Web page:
Elisa Maria Parra Ortiz

Elisa Maria Parra Ortiz

Assistant professor

I am a researcher interested in the application and development of experimental biophysical techniques for the study of artificial and natural biomembranes, first from a fundamental point of view, but aiming to inform about biologically relevant processes affecting them that could have a potential impact on biomedical and pharmaceutical research. In particular, I am focused on understanding the interactions between lipid membranes and different antimicrobial agents with the aim of developing novel, more optimized treatments against infection based on nanomaterials.


As a member of the Group of Surface and Colloid Chemistry, my current projects involve studies on lipid membrane oxidation, membrane interactions and selectivity of different antimicrobial peptides and nanoparticles, for which I mainly employ neutron reflectometry, SAXS, QCM-D, FTIR-ATR, DLS and fluorescence.


Previously, I held a postdoctoral position at the Center for Single Particle Science and Engineering/MEMPHYS, Dep. Physics, Chemistry, and Pharmacy, University of Southern Denmark (Odense, Denmark), where I focused on the application of microscopic and micropipette manipulation techniques to characterize different interfacial and colloidal lipid-based systems with special interest for biomedical and industrial applications. As part of these projects, I also participated actively in service contracts with international R&D and pharmaceutical companies.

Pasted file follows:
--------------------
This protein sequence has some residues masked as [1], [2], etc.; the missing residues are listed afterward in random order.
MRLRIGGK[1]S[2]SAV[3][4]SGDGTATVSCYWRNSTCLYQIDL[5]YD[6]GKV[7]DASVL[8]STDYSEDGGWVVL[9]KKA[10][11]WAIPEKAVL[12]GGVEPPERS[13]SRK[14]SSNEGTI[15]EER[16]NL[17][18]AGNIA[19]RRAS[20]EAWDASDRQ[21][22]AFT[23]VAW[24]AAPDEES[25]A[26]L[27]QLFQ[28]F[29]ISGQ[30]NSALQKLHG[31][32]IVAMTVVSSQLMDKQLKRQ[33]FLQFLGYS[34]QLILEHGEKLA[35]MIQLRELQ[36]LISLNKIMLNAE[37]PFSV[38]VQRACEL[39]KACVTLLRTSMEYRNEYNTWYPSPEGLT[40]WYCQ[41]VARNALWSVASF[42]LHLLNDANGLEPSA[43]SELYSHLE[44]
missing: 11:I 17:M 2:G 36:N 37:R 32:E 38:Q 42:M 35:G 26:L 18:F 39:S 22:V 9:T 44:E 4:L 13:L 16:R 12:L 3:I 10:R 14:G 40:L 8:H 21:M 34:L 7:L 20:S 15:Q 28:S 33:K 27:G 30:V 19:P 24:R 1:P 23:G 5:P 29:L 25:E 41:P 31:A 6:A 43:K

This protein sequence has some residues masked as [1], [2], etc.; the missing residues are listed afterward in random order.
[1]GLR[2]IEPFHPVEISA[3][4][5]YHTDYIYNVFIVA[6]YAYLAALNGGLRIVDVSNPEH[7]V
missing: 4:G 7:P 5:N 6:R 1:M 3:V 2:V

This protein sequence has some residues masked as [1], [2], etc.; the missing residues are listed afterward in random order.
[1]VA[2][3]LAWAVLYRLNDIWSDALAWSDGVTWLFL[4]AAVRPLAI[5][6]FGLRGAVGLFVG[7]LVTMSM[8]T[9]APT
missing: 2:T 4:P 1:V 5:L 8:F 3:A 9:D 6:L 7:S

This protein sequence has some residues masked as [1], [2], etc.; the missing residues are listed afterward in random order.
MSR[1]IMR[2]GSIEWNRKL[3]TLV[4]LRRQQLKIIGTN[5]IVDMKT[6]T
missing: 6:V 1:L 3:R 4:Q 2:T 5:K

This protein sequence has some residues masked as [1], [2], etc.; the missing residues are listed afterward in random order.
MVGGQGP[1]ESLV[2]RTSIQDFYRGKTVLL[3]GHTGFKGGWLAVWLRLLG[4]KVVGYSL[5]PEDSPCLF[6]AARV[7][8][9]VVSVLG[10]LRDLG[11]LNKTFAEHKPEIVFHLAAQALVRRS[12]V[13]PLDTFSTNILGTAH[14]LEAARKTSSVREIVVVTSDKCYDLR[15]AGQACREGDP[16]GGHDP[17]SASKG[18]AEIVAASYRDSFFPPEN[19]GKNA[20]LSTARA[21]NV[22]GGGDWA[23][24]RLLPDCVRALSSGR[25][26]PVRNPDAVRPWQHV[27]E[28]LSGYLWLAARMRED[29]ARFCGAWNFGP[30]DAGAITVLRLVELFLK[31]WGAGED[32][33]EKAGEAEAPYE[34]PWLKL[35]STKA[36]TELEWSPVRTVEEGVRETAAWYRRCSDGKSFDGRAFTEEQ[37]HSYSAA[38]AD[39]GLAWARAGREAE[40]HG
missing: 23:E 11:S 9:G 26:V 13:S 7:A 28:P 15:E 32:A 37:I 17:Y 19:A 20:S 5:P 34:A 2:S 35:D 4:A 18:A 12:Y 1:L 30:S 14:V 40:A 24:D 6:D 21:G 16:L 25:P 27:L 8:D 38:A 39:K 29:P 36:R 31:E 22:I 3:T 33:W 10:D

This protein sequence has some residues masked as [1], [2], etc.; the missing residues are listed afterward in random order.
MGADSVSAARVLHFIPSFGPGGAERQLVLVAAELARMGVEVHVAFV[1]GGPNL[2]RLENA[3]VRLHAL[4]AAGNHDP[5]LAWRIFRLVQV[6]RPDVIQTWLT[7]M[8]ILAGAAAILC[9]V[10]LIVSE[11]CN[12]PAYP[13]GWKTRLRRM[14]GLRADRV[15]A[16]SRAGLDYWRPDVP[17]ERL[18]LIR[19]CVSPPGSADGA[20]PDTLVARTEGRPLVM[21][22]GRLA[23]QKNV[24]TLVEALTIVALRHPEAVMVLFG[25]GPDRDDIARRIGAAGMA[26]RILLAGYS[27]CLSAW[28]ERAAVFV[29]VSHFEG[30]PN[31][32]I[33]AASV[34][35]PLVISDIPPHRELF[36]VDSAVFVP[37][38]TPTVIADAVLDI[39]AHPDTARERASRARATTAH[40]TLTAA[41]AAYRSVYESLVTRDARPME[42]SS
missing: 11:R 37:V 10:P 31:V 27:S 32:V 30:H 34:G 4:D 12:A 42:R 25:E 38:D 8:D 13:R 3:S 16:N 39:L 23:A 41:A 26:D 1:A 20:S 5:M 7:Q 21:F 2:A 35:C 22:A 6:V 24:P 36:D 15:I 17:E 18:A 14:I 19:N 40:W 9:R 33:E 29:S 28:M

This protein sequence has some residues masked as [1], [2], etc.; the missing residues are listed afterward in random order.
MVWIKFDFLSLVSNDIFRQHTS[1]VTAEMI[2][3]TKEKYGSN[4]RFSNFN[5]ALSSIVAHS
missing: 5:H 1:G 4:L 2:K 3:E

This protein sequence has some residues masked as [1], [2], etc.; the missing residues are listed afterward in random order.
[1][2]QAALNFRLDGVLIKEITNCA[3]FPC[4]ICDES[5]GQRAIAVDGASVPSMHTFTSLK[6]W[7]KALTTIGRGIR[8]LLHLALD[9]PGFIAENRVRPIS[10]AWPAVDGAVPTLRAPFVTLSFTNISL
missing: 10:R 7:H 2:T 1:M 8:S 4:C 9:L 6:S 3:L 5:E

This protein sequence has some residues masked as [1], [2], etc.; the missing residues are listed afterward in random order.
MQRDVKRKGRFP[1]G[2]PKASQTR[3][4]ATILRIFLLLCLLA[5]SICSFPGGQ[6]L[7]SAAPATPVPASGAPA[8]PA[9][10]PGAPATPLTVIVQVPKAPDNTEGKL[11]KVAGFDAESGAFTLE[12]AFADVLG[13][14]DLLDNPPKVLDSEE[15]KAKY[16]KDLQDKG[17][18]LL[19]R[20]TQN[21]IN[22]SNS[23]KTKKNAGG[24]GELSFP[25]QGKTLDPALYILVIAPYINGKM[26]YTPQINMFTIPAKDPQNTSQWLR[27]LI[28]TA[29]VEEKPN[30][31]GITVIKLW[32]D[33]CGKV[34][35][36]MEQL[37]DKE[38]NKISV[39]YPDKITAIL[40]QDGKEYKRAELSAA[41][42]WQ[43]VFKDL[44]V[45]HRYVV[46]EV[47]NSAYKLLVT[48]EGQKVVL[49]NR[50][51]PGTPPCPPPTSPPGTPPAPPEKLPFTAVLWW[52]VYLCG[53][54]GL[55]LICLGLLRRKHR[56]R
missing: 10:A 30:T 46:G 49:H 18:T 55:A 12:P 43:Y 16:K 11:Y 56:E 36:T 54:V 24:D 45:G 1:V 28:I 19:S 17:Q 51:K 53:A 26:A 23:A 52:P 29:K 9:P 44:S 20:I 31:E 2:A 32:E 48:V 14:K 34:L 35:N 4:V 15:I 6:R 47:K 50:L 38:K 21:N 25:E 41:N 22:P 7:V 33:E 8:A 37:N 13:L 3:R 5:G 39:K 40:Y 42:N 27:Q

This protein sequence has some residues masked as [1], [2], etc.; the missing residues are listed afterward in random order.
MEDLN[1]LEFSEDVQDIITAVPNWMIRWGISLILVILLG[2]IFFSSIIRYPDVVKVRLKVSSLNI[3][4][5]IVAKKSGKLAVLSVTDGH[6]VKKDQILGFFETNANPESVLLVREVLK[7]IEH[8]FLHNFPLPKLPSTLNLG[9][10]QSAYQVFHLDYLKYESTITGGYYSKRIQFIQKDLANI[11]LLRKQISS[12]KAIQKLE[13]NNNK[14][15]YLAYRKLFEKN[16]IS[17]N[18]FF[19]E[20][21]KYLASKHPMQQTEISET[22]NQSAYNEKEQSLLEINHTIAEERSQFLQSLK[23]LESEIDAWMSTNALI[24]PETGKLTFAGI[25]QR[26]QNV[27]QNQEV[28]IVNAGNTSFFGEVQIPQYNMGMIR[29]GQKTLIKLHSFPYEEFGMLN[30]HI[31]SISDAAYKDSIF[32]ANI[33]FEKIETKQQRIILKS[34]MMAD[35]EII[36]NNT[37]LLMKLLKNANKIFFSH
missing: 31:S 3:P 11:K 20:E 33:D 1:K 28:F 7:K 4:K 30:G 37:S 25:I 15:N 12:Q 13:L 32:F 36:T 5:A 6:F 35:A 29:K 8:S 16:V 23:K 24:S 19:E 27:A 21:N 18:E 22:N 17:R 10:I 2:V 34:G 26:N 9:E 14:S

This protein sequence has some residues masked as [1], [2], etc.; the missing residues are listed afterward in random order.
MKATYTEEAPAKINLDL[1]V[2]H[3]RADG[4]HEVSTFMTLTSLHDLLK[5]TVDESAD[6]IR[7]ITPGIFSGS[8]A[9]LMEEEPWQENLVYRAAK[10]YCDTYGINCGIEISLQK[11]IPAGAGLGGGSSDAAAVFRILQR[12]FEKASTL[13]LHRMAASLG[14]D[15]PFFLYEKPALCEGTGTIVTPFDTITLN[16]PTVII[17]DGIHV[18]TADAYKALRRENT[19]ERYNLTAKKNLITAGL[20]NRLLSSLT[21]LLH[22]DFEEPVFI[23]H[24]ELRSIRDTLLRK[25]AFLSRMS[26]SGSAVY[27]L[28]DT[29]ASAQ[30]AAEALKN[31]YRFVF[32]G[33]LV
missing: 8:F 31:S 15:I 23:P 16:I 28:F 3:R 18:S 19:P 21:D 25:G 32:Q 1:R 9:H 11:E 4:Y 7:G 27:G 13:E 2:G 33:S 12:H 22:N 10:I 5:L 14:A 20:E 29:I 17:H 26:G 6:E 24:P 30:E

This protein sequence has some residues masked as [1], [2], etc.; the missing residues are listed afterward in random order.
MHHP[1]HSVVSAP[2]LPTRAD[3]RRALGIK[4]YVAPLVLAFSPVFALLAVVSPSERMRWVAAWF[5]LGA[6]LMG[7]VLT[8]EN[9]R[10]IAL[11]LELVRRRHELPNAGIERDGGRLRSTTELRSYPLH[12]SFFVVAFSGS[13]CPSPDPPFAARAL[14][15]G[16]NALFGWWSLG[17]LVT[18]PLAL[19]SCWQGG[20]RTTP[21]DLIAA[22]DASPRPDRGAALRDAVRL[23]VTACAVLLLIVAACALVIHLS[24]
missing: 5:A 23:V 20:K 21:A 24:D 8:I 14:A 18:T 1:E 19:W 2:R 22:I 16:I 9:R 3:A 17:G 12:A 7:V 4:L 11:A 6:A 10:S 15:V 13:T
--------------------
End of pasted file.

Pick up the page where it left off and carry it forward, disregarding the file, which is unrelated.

My education includes a BS in Theoretical Physics, a MSc in Biomedical Physics, and a PhD in Physics with distinction cum laude at Complutense University (Madrid, Spain), with stays at the University of British Columbia (Vancouver, Canada) and Universitat Jaume I (Castellón, Spain). My research during my PhD studies was around the structural and mechanical effects that two natural proteins produced by our lungs originate in lipid membranes, likely related to their biological function, and crucial for the design and development of clinical surfactants for lung therapy. In order to do that, I employed a wide range of spectroscopic, microscopic, micromanipulation, and electrophysiological techniques.
 

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